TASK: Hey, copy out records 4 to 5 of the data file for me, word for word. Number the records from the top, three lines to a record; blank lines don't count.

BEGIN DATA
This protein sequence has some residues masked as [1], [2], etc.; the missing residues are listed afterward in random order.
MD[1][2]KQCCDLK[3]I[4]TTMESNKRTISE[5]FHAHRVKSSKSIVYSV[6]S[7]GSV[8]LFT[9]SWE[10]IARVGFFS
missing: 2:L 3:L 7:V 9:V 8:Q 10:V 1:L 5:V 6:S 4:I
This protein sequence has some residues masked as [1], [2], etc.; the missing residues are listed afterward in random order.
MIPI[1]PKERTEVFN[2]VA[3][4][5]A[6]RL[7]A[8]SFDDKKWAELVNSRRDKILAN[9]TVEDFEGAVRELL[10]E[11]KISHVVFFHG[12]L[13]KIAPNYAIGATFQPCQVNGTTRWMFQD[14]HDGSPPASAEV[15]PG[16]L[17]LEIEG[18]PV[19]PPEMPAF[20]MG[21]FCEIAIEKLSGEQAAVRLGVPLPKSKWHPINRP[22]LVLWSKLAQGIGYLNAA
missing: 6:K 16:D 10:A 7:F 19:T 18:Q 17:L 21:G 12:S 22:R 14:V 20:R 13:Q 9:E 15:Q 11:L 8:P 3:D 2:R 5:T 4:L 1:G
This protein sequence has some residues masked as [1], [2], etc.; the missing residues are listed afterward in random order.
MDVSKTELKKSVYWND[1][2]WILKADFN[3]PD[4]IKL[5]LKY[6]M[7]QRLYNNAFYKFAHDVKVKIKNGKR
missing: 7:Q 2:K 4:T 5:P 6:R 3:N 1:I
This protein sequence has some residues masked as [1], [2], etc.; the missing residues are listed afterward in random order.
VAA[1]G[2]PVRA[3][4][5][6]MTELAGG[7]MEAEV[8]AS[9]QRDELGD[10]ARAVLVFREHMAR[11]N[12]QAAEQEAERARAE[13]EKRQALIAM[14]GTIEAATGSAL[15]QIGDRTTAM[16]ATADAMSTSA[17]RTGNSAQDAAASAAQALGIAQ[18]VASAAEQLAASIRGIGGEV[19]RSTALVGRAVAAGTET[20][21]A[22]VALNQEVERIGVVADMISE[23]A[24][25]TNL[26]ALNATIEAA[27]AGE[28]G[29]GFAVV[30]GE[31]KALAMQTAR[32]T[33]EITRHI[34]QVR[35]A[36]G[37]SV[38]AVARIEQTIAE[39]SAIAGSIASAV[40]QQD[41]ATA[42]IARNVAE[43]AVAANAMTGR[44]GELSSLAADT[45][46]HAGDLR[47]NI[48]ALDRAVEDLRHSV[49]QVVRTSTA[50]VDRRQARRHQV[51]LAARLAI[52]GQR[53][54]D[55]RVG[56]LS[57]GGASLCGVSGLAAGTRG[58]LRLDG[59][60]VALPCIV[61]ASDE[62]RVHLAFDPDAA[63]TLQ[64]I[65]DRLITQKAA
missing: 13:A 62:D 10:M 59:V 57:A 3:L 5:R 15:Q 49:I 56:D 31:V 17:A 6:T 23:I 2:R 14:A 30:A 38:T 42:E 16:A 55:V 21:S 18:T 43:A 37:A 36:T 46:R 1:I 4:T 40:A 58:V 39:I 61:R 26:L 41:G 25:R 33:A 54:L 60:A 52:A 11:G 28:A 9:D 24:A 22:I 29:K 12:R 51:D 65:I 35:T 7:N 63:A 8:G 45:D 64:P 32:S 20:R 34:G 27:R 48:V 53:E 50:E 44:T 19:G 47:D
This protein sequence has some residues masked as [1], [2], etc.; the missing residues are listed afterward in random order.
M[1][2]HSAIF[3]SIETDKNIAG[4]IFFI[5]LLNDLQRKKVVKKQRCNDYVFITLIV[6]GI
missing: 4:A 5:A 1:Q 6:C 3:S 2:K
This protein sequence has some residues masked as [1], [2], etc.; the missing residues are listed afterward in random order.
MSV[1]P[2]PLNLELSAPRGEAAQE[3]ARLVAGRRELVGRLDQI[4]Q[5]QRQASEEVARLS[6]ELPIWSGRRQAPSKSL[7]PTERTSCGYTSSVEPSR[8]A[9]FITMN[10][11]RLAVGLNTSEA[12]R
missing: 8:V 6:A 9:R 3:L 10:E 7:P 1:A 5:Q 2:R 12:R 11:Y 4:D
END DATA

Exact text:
This protein sequence has some residues masked as [1], [2], etc.; the missing residues are listed afterward in random order.
VAA[1]G[2]PVRA[3][4][5][6]MTELAGG[7]MEAEV[8]AS[9]QRDELGD[10]ARAVLVFREHMAR[11]N[12]QAAEQEAERARAE[13]EKRQALIAM[14]GTIEAATGSAL[15]QIGDRTTAM[16]ATADAMSTSA[17]RTGNSAQDAAASAAQALGIAQ[18]VASAAEQLAASIRGIGGEV[19]RSTALVGRAVAAGTET[20][21]A[22]VALNQEVERIGVVADMISE[23]A[24][25]TNL[26]ALNATIEAA[27]AGE[28]G[29]GFAVV[30]GE[31]KALAMQTAR[32]T[33]EITRHI[34]QVR[35]A[36]G[37]SV[38]AVARIEQTIAE[39]SAIAGSIASAV[40]QQD[41]ATA[42]IARNVAE[43]AVAANAMTGR[44]GELSSLAADT[45][46]HAGDLR[47]NI[48]ALDRAVEDLRHSV[49]QVVRTSTA[50]VDRRQARRHQV[51]LAARLAI[52]GQR[53][54]D[55]RVG[56]LS[57]GGASLCGVSGLAAGTRG[58]LRLDG[59][60]VALPCIV[61]ASDE[62]RVHLAFDPDAA[63]TLQ[64]I[65]DRLITQKAA
missing: 13:A 62:D 10:M 59:V 57:A 3:L 5:R 15:Q 49:I 56:D 31:V 17:A 6:T 23:I 2:R 14:A 30:A 38:T 42:E 16:A 55:V 21:S 18:T 43:A 37:A 36:T 46:R 1:I 4:T 40:A 58:V 39:I 61:R 26:L 41:G 25:R 33:A 54:L 60:A 52:A 11:G 28:A 9:D 24:A 22:I 29:K 12:R 51:D 65:I 35:T 7:N 63:A 8:G 45:D 64:P 32:S 20:R 34:G 27:R 48:V 53:E 50:E 44:T 19:G 47:D
This protein sequence has some residues masked as [1], [2], etc.; the missing residues are listed afterward in random order.
M[1][2]HSAIF[3]SIETDKNIAG[4]IFFI[5]LLNDLQRKKVVKKQRCNDYVFITLIV[6]GI
missing: 4:A 5:A 1:Q 6:C 3:S 2:K